Mapping of social services sector for the prevention and response to sexual and gender-based violence affecting women and girls

No. of pages: 60

Publication date: January 2021

Author: UNFPA Sri Lanka

Publisher: UNFPA Sri Lanka

The United Nations Population Fund (UNFPA) is the lead UN agency working to further gender equality and women’s empowerment in Sri Lanka. Responding to Sexual and Gender-Based Violence Effective response to violence against women and girls needs to be comprehensive, multidisciplinary, coordinated, systematic and sustained. It requires a collaborative effort by multi-disciplinary teams, personnel and institutions from all relevant sectors to implement laws, policies, protocols and agreements and communication strategies.

In Sri Lanka, victims/survivors of GBV/SGBV are a diverse group that includes those of higher vulnerability such as conflict affected women, domestic migrant workers, women workers on tea plantations, women with disability, the elderly and ex-combatants. Empowering women to recover their health and wellbeing and reintegrate into society without stigma requires SGBV services that have adequate coverage, are available, accessible, appropriate, timely, and sustainable.

This rapid mapping of the social services sector response for survivors of sexual and gender based violence elaborates on the requirements to strengthening and sustaining SGBV responses while highlighting the importance of timely implementation of the UNFPA assisted multi-sectoral National Action Plan on Women Headed Households (WHH-NAP) as it is key to empowering war widows and women who head households and are among the most vulnerable, challenged and under-represented in the post-conflict processes of reconciliation and peace building in Sri Lanka.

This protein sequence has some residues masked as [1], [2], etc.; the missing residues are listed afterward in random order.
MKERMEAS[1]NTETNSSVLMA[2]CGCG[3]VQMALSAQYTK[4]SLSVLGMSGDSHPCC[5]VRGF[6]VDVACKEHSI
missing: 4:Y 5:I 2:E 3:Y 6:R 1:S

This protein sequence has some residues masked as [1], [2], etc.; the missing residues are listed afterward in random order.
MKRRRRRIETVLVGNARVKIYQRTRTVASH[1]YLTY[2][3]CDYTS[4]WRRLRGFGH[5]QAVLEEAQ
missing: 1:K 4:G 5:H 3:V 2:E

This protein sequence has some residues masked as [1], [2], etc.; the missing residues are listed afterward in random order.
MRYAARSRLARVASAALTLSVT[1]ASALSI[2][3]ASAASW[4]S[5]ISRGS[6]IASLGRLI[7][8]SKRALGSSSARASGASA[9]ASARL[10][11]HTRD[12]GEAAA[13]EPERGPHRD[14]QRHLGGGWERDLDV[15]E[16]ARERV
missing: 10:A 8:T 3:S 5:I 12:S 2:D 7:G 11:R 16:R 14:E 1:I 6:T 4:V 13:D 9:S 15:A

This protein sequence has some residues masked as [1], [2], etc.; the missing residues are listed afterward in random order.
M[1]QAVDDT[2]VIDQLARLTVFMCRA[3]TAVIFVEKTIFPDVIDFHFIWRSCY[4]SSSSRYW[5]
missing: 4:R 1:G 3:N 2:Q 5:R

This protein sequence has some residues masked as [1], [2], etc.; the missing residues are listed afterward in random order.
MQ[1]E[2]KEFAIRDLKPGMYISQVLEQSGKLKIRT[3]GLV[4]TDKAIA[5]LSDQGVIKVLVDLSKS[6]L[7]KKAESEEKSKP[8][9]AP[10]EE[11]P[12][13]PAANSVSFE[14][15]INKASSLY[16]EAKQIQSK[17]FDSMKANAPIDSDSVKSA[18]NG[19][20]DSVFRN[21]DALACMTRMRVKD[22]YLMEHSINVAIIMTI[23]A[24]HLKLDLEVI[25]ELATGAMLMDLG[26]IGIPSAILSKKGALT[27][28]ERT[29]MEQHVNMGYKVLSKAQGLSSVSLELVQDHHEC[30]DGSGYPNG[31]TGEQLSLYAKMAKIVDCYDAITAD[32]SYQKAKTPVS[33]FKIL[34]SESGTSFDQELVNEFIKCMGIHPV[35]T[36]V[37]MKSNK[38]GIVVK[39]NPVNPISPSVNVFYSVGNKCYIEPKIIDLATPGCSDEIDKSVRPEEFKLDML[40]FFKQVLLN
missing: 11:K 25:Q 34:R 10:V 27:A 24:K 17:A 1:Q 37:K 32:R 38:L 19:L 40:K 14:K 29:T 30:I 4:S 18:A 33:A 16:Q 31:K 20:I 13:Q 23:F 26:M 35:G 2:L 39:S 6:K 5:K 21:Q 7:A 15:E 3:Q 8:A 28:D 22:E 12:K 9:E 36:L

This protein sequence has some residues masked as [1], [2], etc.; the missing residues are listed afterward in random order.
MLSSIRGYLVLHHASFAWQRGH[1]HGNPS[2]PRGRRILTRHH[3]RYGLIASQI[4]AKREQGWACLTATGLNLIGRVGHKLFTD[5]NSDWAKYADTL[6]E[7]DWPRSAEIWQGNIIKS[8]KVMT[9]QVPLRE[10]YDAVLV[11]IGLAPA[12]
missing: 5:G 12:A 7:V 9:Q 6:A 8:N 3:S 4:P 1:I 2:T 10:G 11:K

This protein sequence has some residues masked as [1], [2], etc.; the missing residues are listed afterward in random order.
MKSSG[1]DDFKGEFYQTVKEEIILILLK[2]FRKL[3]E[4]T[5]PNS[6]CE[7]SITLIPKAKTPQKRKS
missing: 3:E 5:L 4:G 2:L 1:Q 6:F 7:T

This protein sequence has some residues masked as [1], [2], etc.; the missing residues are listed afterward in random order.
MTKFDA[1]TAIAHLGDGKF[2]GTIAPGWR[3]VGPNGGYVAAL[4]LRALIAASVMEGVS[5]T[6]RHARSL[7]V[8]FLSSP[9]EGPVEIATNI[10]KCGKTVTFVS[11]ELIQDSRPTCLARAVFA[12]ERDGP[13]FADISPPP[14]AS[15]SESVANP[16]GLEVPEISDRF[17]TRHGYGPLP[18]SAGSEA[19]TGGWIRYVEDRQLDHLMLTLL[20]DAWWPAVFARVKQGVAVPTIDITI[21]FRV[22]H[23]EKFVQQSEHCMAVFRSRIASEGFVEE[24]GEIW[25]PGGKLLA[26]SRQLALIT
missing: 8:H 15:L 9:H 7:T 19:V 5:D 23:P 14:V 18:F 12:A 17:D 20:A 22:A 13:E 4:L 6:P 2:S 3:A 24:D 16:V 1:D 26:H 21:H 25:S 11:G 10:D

The mapping shows that service delivery was most affected in the NP, EP and CP where the highest levels of domestic violence have been reported. The noteworthy achievements of the line ministry in policy and programme formulation are likely to be further enhanced by the availability of a high level multi sectoral guidance and oversight mechanism. This would enable the delivery of a more coordinated SGBV prevention response to provide timely relief to victims / survivors of SGBV